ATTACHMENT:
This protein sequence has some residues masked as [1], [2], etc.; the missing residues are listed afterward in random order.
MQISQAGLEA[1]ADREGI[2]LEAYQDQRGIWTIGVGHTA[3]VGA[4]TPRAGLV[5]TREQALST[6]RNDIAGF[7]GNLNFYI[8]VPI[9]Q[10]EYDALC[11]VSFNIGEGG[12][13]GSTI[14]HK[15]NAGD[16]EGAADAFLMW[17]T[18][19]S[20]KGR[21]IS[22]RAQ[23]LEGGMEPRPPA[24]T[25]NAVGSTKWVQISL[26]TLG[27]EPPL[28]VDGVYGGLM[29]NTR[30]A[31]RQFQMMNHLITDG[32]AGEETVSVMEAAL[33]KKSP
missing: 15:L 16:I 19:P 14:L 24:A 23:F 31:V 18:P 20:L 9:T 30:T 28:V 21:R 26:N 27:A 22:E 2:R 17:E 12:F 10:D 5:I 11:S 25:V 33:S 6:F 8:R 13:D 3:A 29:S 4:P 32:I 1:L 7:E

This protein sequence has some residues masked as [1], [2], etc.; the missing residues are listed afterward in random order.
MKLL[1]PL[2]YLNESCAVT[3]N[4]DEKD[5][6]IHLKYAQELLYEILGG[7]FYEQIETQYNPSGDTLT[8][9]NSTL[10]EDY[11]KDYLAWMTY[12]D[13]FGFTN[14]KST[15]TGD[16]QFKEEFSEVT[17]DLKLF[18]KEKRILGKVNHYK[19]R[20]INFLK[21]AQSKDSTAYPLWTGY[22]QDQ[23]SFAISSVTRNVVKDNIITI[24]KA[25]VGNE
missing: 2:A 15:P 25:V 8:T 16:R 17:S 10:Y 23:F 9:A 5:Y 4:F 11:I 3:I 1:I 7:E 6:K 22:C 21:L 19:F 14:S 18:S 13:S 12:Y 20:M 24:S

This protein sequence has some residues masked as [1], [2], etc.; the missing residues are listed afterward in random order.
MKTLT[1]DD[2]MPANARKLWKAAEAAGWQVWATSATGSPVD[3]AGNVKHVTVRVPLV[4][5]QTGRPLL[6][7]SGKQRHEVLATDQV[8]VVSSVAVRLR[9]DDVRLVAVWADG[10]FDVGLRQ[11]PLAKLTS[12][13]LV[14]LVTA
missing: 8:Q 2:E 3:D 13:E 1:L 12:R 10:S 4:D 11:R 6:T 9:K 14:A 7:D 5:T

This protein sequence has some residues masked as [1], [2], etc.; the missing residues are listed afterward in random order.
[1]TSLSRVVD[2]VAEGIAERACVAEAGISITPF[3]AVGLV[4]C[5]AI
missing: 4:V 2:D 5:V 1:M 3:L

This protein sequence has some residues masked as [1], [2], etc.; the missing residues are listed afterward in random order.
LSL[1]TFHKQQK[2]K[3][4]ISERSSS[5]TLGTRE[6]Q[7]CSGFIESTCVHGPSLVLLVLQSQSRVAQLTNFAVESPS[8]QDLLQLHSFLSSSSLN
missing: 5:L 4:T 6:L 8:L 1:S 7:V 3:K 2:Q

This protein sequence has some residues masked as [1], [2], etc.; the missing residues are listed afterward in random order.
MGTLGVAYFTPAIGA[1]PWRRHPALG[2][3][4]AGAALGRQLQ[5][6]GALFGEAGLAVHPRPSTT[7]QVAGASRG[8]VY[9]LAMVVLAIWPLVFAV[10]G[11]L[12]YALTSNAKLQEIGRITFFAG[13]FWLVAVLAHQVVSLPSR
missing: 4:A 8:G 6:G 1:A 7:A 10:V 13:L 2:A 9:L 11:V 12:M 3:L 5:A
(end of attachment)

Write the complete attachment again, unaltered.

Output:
This protein sequence has some residues masked as [1], [2], etc.; the missing residues are listed afterward in random order.
MQISQAGLEA[1]ADREGI[2]LEAYQDQRGIWTIGVGHTA[3]VGA[4]TPRAGLV[5]TREQALST[6]RNDIAGF[7]GNLNFYI[8]VPI[9]Q[10]EYDALC[11]VSFNIGEGG[12][13]GSTI[14]HK[15]NAGD[16]EGAADAFLMW[17]T[18][19]S[20]KGR[21]IS[22]RAQ[23]LEGGMEPRPPA[24]T[25]NAVGSTKWVQISL[26]TLG[27]EPPL[28]VDGVYGGLM[29]NTR[30]A[31]RQFQMMNHLITDG[32]AGEETVSVMEAAL[33]KKSP
missing: 15:L 16:I 19:P 14:L 24:A 23:F 31:V 18:P 20:L 9:T 30:T 28:V 21:R 26:N 27:A 22:E 2:R 17:E 12:F 10:D 5:I 11:S 25:V 33:S 6:F 8:R 13:D 3:A 29:S 4:P 32:I 1:L 7:E

This protein sequence has some residues masked as [1], [2], etc.; the missing residues are listed afterward in random order.
MKLL[1]PL[2]YLNESCAVT[3]N[4]DEKD[5][6]IHLKYAQELLYEILGG[7]FYEQIETQYNPSGDTLT[8][9]NSTL[10]EDY[11]KDYLAWMTY[12]D[13]FGFTN[14]KST[15]TGD[16]QFKEEFSEVT[17]DLKLF[18]KEKRILGKVNHYK[19]R[20]INFLK[21]AQSKDSTAYPLWTGY[22]QDQ[23]SFAISSVTRNVVKDNIITI[24]KA[25]VGNE
missing: 2:A 15:P 25:V 8:T 16:R 17:S 10:Y 23:F 9:A 5:Y 4:F 11:I 3:I 1:I 7:E 6:K 22:C 21:L 19:F 14:S 18:S 13:S 12:Y 20:M 24:S

This protein sequence has some residues masked as [1], [2], etc.; the missing residues are listed afterward in random order.
MKTLT[1]DD[2]MPANARKLWKAAEAAGWQVWATSATGSPVD[3]AGNVKHVTVRVPLV[4][5]QTGRPLL[6][7]SGKQRHEVLATDQV[8]VVSSVAVRLR[9]DDVRLVAVWADG[10]FDVGLRQ[11]PLAKLTS[12][13]LV[14]LVTA
missing: 8:Q 2:E 3:D 13:E 1:L 12:R 10:S 4:D 11:R 6:T 9:K 14:A 7:D 5:T

This protein sequence has some residues masked as [1], [2], etc.; the missing residues are listed afterward in random order.
[1]TSLSRVVD[2]VAEGIAERACVAEAGISITPF[3]AVGLV[4]C[5]AI
missing: 4:V 2:D 5:V 1:M 3:L

This protein sequence has some residues masked as [1], [2], etc.; the missing residues are listed afterward in random order.
LSL[1]TFHKQQK[2]K[3][4]ISERSSS[5]TLGTRE[6]Q[7]CSGFIESTCVHGPSLVLLVLQSQSRVAQLTNFAVESPS[8]QDLLQLHSFLSSSSLN
missing: 5:L 4:T 6:L 8:L 1:S 7:V 3:K 2:Q

This protein sequence has some residues masked as [1], [2], etc.; the missing residues are listed afterward in random order.
MGTLGVAYFTPAIGA[1]PWRRHPALG[2][3][4]AGAALGRQLQ[5][6]GALFGEAGLAVHPRPSTT[7]QVAGASRG[8]VY[9]LAMVVLAIWPLVFAV[10]G[11]L[12]YALTSNAKLQEIGRITFFAG[13]FWLVAVLAHQVVSLPSR
missing: 4:A 8:G 6:G 1:A 7:A 10:V 13:L 2:A 9:L 11:V 12:M 3:L 5:A